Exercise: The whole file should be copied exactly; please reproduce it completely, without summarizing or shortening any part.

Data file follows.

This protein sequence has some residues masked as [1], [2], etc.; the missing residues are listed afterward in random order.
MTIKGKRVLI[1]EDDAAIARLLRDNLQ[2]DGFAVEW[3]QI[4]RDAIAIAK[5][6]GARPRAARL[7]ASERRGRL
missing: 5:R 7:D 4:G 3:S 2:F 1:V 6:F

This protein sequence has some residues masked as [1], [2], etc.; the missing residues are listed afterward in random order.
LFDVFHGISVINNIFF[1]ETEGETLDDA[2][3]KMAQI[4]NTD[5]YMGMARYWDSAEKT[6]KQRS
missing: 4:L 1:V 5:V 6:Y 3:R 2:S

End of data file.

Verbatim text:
This protein sequence has some residues masked as [1], [2], etc.; the missing residues are listed afterward in random order.
MTIKGKRVLI[1]EDDAAIARLLRDNLQ[2]DGFAVEW[3]QI[4]RDAIAIAK[5][6]GARPRAARL[7]ASERRGRL
missing: 5:R 7:D 4:G 3:S 2:F 1:V 6:F

This protein sequence has some residues masked as [1], [2], etc.; the missing residues are listed afterward in random order.
LFDVFHGISVINNIFF[1]ETEGETLDDA[2][3]KMAQI[4]NTD[5]YMGMARYWDSAEKT[6]KQRS
missing: 4:L 1:V 5:V 6:Y 3:R 2:S